Markco I love the way you asked the question! It’s full of skepticism, doubt in my motives, and confidence in your own judgment all at the same time. Now I don’t mean to say that to be rude, as you are a gracious host and you’re asking excellent, controversial questions. However, the way you’re asking that question is the same way someone reacts to change. Full of skepticism, doubt, and confidence in the way things used to work.

People are always looking for the motives behind a marketer… “Where’s the money,” is usually what they ask. “How will he profit?” I can taste these questions behind your question. Just to get it out of the way, here’s my exact business model for Diablo 3:

$17 Gold Guide and $7 Monthly Forum/Podcast

It’s a work in progress, as I will probably add an optional leveling guide as an upsale as well. I’ve got an amazing domain for the guide as well, but unfortunately it isn’t ready yet or else I’d be sharing it with you.

You likened the idea of making money in Diablo 3 to the gold rush, lots of tales of riches but few coming back with more than mud in their pans. You’re suggesting that I’ll make more selling the picks and shovels than actually playing the game for keeps myself. I don’t mean to be rude again, but DUH!

Do I think it is going to be as hard as you make it out to be? Absolutely not. But the shovels and picks will sell for a lot if they are proven to work. That’s where we probably disagree the most, actually, on just how many people are going to strike the precious gold with their expensive shovels and picks.

My goal with Diablo 3 is to get people making $25 per hour. That’s going to more than cover the cost of the guide and keep people as customers for as long as they play the game. The time and effort setting that system up and maintaining it every single week (weekly podcast and daily forum moderation is my goal) will be more than worth it. I think it’ll be really fun to have a more private and spam free interaction with buyers in this way.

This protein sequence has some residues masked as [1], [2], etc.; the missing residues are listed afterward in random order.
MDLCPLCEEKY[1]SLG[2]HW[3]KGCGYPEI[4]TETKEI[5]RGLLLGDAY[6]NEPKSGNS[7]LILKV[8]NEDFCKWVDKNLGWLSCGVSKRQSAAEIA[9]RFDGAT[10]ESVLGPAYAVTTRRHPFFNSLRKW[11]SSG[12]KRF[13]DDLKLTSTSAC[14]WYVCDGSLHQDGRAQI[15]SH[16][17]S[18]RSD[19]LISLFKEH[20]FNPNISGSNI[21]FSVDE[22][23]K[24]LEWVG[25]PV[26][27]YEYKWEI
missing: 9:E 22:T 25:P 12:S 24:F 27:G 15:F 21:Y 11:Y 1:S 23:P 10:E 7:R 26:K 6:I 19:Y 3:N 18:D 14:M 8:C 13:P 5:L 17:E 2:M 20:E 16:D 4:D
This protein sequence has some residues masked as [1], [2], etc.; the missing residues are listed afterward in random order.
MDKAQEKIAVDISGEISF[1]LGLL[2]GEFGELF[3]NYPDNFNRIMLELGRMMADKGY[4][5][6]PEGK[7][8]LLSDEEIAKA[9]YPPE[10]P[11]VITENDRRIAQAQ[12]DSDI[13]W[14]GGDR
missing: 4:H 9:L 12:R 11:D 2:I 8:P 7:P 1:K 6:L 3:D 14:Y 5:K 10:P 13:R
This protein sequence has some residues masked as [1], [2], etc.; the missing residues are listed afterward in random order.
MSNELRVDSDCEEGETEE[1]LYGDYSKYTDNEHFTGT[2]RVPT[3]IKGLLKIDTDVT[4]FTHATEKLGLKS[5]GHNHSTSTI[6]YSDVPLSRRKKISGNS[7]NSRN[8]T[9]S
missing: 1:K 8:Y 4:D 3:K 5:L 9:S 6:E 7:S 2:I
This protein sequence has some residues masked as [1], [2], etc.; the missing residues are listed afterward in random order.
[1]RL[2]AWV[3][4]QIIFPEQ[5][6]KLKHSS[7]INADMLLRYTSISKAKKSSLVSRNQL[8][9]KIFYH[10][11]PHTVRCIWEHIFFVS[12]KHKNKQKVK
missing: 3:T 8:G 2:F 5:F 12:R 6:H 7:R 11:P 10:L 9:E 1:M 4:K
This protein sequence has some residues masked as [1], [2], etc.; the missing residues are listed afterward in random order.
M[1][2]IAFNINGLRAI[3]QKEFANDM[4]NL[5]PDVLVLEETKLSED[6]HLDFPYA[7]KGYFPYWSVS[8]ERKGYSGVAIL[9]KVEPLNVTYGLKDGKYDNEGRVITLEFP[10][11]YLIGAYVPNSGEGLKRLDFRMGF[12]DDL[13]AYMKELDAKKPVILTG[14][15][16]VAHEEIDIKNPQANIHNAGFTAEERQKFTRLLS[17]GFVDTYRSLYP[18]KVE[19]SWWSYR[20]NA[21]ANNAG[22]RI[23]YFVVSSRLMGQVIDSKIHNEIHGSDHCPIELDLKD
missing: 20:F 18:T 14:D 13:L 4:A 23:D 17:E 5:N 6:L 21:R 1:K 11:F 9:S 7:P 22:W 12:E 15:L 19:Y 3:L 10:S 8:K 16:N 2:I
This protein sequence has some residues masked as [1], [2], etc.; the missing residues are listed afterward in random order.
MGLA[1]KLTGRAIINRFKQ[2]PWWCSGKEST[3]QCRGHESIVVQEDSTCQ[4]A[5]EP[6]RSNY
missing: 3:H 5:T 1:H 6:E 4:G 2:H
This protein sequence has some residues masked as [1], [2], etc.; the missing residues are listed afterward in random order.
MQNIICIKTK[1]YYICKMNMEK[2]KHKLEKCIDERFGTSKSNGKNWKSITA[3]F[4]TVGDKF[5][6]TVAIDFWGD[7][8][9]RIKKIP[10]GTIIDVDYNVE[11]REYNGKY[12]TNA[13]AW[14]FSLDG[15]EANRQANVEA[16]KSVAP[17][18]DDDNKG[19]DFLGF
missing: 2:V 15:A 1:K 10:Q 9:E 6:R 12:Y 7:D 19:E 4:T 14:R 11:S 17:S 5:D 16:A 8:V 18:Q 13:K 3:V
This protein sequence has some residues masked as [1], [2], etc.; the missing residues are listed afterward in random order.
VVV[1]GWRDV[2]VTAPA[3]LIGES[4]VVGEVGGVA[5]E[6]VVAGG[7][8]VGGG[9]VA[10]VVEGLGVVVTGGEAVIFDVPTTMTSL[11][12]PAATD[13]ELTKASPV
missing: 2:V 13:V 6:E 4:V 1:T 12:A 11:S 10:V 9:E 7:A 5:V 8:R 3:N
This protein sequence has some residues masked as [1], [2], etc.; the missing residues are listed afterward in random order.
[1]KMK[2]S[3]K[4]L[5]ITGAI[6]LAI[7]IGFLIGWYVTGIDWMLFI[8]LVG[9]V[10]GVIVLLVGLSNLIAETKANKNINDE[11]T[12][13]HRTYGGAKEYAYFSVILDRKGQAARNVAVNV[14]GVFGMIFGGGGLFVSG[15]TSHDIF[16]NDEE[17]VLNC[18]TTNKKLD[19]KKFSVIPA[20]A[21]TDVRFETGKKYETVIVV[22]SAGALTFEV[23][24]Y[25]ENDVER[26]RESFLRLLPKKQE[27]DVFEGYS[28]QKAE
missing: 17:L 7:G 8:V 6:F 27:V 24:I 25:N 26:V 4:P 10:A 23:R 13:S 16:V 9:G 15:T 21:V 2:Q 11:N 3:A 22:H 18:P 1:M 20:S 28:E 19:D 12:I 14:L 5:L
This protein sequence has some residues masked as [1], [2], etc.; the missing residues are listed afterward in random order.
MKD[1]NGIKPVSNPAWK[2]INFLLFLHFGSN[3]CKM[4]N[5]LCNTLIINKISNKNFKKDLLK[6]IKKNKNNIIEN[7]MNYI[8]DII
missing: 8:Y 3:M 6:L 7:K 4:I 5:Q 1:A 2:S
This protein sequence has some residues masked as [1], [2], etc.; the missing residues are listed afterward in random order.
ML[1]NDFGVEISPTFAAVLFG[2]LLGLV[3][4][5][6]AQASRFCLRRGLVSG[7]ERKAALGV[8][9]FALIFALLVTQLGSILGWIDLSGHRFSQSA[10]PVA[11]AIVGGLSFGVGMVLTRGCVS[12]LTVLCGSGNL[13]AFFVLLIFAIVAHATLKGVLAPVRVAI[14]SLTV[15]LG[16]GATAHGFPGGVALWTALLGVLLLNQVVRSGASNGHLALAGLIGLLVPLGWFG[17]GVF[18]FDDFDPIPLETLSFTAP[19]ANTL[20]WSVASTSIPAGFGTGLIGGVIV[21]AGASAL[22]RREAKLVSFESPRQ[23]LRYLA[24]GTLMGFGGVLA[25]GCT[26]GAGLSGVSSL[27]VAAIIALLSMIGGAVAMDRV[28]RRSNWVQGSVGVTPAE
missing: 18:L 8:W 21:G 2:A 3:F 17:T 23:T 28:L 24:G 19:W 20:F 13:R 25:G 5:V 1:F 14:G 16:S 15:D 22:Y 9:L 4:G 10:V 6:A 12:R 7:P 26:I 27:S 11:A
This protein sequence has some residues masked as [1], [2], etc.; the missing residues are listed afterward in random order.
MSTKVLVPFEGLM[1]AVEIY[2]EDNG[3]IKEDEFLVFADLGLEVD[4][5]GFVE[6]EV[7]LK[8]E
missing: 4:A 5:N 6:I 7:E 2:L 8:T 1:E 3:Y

In order to sell my picks, I’m going to have to actually mix it up daily in the game. I’m going to have to prove my worth, just as I did with JMTC, by showing up every day at my Diablo Gold Tips Blog with interesting content and powerful results. I’ve got to CRUSH the $25 per hour mark if I’m going to sell a guide on how to do it. So in a sense your question is flawed, it’s not a matter of making money by playing the game or selling the picks and shovels. Rather, you have to do one in order to succeed at the other. I think that social proof is the one thing I do that most marketers ignore. Like participating in an interview… when was the last time you saw a real marketer for MMO guides doing something like this?

Love me or hate me, I’m here to help you if you give me the chance. Success through helping is the goal. Now, would you like your shovel in blue or white?

Hugh Great close!

I do definitely agree with your point about interviews – I’ve not seen the guy who wrote Tycoon giving any interviews, for example! (Indeed, I’ll just say – if the guy or girl who wrote Tycoon would like to tell his/her side of the story, we’d love to talk to you!)

Thanks very much, and good luck with Diablo III Gold!

If you’d like more Markco, you can find him – the original Markco, that is – at .